She swallowed the lump in her throat and threw back her head to catch the breeze.


Through the darkness, Aoide could sense that her friend was in the water near the dock. She unfastened her leather belt and pouch, carefully setting them on a pier. Quickly then, she stripped off her skirt and tunic and lowered her body into the cool water. Kroba floated up to her, scales glistening in the first slivers planet rise. Mir, the sister planet, began her ascent in the horizon. The Robin’s Egg gracefully rose, as if from the depths. The sea sparkled like a field of diamonds in its cerulean light.


Aoide allowed herself to float in the warm water as she watched, face to the night sky. She could see the Great Whale, the Ram, and the Fishwife. The Crab and the Conch were blotted out in the halo of lillac planetlight. Held in the womb of the sea, glimpsing the glory of the heavens, she was filled with awe. “ I wish I could live here all the time”


Kroba floated next to her, shoulder to shoulder. Aoide felt the warmth of his body radiate up her arm. She was young now, but she supposed she’d be his mate one day. She would live in a hut near his sea cave, and somehow THIER children would be able to breathe in sea and on land. And he would wrap those muscled arms around her and…


“You’d miss the village” Kroba interrupted her reverie, answering both her spoken words and her thoughts.


“I like being alone. Floating. Not worrying about dead babies or collecting herbs or trying so hard just to get by” I could join the KnKeth and be “alone together, always joined in thought”.


“ You’d miss the people, the noise, the conversation. You’d miss being involved with the stuff of life. We are a solitary people. I have not seen another Kn’Keth in six cycles”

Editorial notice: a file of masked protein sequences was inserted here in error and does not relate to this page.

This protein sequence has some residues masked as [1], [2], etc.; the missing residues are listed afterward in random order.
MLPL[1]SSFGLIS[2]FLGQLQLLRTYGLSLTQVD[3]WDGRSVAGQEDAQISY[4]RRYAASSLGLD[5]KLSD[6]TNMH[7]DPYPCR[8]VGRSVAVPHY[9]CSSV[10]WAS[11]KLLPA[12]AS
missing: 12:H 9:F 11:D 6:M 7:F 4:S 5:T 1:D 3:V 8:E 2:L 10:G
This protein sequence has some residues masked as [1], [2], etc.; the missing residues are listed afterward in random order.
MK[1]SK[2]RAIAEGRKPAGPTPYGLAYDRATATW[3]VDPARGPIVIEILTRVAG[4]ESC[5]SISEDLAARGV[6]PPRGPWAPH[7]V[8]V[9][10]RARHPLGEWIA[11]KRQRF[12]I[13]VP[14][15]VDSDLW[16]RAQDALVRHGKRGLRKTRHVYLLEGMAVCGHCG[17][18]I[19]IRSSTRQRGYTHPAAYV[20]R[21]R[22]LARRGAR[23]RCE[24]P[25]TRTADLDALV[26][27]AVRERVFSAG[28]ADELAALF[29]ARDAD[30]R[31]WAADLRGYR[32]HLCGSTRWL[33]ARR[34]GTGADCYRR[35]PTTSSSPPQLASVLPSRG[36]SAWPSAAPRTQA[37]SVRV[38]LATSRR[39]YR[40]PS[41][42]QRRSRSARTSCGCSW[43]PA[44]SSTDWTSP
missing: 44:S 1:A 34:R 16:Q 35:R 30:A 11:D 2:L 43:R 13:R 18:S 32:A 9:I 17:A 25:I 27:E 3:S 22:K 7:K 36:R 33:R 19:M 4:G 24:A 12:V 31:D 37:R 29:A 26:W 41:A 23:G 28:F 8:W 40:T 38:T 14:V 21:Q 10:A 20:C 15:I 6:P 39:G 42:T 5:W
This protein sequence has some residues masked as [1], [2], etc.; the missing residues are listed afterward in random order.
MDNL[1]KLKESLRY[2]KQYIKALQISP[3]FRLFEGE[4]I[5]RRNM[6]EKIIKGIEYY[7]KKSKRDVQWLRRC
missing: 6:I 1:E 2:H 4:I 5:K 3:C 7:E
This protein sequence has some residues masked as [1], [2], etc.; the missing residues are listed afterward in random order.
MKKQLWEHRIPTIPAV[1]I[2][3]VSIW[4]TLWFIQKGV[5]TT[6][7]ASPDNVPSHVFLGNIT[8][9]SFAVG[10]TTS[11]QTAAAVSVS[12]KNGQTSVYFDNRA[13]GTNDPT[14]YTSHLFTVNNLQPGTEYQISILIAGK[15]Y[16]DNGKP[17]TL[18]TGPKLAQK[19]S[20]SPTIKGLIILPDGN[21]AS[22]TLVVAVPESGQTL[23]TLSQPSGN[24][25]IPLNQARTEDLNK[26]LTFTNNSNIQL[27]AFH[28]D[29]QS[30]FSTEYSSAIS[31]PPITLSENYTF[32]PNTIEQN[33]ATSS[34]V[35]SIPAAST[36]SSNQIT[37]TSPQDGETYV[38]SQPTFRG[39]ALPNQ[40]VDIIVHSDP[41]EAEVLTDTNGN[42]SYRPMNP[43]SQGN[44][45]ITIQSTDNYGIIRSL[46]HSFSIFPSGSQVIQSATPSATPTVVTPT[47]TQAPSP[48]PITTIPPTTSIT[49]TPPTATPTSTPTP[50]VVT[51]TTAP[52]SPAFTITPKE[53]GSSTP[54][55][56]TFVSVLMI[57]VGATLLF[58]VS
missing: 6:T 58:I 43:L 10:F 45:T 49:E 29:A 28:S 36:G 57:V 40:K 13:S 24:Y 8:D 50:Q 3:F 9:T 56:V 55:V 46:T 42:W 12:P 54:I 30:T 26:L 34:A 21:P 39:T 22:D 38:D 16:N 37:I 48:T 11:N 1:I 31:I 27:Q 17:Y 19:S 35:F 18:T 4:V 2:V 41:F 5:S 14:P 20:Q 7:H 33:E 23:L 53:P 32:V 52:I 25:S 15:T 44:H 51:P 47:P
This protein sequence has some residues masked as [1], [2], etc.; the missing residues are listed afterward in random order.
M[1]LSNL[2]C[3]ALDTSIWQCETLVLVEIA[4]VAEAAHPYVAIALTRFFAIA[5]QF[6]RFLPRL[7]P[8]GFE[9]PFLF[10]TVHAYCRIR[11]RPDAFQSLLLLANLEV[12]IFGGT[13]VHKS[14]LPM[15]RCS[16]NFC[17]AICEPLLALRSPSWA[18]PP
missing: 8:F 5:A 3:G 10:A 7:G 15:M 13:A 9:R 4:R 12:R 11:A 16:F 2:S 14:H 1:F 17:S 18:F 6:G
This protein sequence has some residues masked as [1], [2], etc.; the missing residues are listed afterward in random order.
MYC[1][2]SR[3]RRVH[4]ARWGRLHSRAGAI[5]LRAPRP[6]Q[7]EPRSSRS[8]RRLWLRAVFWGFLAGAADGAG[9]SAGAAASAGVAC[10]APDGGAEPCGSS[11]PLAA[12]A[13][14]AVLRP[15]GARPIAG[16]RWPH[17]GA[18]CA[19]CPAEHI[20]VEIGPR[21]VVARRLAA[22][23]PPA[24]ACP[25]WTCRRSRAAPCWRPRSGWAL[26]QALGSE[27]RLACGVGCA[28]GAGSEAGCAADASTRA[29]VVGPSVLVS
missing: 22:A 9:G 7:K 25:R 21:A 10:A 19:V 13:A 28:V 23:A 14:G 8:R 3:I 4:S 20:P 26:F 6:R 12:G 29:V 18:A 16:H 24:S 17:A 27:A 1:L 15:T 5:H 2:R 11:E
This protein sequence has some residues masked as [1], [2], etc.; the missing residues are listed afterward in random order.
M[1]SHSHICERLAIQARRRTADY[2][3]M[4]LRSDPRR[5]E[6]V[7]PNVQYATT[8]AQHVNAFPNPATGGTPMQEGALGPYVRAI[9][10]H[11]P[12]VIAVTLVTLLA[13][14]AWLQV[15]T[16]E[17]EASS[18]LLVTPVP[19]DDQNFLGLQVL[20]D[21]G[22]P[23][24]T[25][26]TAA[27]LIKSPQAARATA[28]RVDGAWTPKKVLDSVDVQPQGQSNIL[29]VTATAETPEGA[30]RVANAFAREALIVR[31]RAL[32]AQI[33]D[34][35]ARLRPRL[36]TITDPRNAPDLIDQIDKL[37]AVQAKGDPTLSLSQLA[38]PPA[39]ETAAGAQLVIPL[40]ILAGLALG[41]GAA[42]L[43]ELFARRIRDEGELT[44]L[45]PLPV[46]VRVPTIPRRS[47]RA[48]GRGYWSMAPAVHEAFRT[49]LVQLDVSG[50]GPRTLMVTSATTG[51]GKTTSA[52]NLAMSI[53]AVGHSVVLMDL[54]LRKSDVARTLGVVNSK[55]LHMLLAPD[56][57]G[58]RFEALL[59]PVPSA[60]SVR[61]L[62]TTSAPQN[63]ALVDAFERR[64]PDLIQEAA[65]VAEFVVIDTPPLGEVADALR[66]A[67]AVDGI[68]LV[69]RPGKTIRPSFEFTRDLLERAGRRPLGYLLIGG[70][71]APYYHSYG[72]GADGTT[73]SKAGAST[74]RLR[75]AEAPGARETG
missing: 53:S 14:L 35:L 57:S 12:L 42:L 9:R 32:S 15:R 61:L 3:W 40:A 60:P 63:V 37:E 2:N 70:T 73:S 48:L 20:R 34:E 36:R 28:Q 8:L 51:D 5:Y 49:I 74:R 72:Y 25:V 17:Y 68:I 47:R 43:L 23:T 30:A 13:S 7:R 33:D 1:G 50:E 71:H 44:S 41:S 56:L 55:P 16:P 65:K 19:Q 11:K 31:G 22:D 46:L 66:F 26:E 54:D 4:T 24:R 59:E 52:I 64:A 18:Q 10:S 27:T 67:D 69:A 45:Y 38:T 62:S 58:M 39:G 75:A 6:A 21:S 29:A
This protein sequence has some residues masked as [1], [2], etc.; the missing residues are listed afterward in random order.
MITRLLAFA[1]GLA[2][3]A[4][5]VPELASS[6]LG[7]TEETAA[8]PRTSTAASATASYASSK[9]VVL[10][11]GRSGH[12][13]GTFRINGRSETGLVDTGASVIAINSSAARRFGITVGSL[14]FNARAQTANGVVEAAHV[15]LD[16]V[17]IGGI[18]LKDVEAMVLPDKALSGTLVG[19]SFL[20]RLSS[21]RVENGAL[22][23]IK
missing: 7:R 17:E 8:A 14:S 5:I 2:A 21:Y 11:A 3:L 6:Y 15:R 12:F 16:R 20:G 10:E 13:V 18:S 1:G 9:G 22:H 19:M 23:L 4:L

“You’re not alone though. Not really. We’re friends. You talk to some of the people from the village” A school of vibrantly colored fish swam beneath them. Aoide rolled upright to study them, suddenly embarrassed by her presuppositions. She treaded water next to him.


“That wouldn’t be enough for you. It’s not who you were meant to be”


“What about you?” Her voice was muffled, squeaking past a constantly threatening lump.


“I’m KnKeth” and soon I must leave even you, little one.


Aoide could sense the wistfulness, but not the full thought. “What’s the difference?”

His next words were brutal, but his tone tender. “You are a child, a self thinking youngone who has isolated herself as much as possible from her own people. You miss your parents and do what you’re told. You haven’t learned to Knth– to pour yourself our like water– for another. You have not yet sacrificed anything.  This is not the way of the KnKeth.” He filled her mind with images of many individual rivers and tributaries all pouring into the Great Ocean. Of billions of droplets, each playing a part.